Love and music go hand in hand for musical duo Christoph Blickling and Suzanna Hlinka. Performing around the world for over 10 years, they've found that passion and compromise are crucial to both music and marriage.
The white rabbit under the grand piano watches, transfixed, as horsehair slides along the long gut strings and Beethoven fills the air. Welcome to the world of husband-and-wife cello-piano duo Christoph Blickling and Suzanna Hlinka, and their white rabbit.
It was a simple music assignment at the Queensland Conservatorium of Music on the Australian east coast which brought these two musicians together in 2001. In search of a piano accompanist for a Vivaldi cello sonata, 18-year-old Christoph sought out Suzanna.
Not particularly keen on the idea, her repeated refusal didn't perturb the persistent cellist, who kept asking until, 10 years later with a diamond ring in hand, he went down on one knee and proffered the time honored question that sealed the partnership.
On average, the duo's pet rabbit hears 10 hours of music a day, seven days a week. Such is the life of a classical musician, between teaching students six days a week and daily practice. Add to that duo rehearsals and chamber music rehearsals with collaborating artists in the couple's local Eloquenz concert series.
"Ten thousand hours is what research shows is the minimum amount of time needed to reach expert level in any field," says Suzanna. "This applies to anyone from Tiger Woods to Bill Gates to a violinist in the Berlin Philharmonic, and what's more, it has to be 10,000 hours of purposeful quality practice. You can't be playing scales and thinking about what's for dinner later."
Suzanna, who received her doctorate of music in performance psychology from the University of Western Australia, certainly knows her craft and the level of commitment and perseverance required. She was just three years old when she took her first piano lesson. Seven years later she was playing concertos with professional orchestras in her home state.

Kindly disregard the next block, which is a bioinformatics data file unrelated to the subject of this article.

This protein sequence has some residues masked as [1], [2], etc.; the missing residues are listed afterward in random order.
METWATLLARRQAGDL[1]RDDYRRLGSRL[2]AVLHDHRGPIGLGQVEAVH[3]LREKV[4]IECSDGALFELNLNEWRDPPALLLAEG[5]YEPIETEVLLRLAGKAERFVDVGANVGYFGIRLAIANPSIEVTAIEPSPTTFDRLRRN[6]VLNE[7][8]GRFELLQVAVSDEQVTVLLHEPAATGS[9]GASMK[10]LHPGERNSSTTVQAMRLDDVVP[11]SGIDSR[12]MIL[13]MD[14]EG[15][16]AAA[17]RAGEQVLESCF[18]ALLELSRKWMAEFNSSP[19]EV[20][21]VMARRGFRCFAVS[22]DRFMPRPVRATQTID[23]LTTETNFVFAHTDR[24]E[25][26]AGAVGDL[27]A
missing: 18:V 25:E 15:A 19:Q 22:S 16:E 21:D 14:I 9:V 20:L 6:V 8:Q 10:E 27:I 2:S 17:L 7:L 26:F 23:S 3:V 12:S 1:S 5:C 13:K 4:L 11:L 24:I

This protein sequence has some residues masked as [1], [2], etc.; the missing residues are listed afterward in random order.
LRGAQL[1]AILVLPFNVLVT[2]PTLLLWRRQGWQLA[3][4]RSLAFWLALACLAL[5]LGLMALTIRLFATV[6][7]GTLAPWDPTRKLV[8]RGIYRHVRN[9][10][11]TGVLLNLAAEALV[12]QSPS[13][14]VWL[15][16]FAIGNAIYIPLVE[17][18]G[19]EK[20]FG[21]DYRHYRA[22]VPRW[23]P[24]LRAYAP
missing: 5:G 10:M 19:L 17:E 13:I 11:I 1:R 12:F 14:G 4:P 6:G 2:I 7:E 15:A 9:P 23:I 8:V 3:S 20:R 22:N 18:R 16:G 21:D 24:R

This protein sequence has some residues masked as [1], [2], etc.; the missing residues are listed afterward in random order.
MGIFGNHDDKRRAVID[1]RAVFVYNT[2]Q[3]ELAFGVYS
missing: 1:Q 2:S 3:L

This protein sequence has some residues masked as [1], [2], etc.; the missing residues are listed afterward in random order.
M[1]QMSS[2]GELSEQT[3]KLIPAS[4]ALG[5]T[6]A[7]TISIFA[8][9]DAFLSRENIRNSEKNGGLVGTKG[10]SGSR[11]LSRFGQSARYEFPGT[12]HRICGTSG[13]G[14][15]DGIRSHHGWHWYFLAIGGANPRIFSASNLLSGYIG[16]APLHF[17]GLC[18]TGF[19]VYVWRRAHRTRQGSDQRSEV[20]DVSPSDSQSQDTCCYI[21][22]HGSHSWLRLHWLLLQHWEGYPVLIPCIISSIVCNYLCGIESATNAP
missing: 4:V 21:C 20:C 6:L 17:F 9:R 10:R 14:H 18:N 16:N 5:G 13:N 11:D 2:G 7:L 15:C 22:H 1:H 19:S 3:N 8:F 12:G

Her Czech father, a professional violinist, was well known in musical circles behind the Iron Curtain and once received a personal telegram from composer Dmitri Shostakovich congratulating him on his playing. In the late 1960s, Vojta Hlinka met Suzanna's mother, a piano teacher, in Mannheim, Germany. Difficult political circumstances in their native Czech Republic led the couple to immigrate to Australia, where Suzanna was later born.
German-born Christoph, who arrived on Australian shores as a 10-year-old, is the only professional musician in his family. "If someone had told me that I would study in Brisbane and meet my future wife there, and then move to Prague, Weimar and Switzerland and then to Bonn, I would have thought they were crazy," Christoph chuckles.
This international pair speak five languages between them - plus the language of music. "Duo playing is completely different to solo performance," says Christoph. "Obviously the rehearsal process can be a lot more intense. Two strong personalities, two different sets of ideas - at the end of the day, though, you have to reach a compromise."
"Points like phrasing, tempo, and shaping of melody and harmony are things we need to discuss sometimes," reflects Suzanna.
But, according to Christoph, the differences in their musical personalities are enriching for their performance. "Having your musical interpretation challenged by another musician is good because it forces you to think more deeply about the score and what the composer is trying to express," says the cellist.
When it comes to musical taste, the couple agree: Beethoven, Schumann and Grieg are among their favorites, though their Eloquenz concert series has seen them perform works ranging from Bach to Glinka to contemporary Australian composers such as Ross Edwards.
Harmony and discord at home
"We've lived together in three different countries, and everywhere we go, whether it be Asia or Europe or Australia, we always face the same problem in the city - neighbors!" says Suzanna. Hours of scales and avant-garde harmonies have not endeared the couple to too many neighbors.
"Beethoven probably had the same problem. He moved at least 27 different times in his lifetime," says Suzanna.
Marriage can be challenging enough for those who don't work together, but add to this rehearsing and performing side by side and managing a busy teaching school. What's their secret?
"It's quite simple," explains Suzanna. "On the one hand we're best friends, and I feel I can share everything with Christoph. Then there's the musical aspect, and having the same passion which fulfils the creative drive and desire. And then. . ."
"There's love!" exclaims Christoph. As they strike the final cadence, their white rabbit applauds, "Bravissimo!"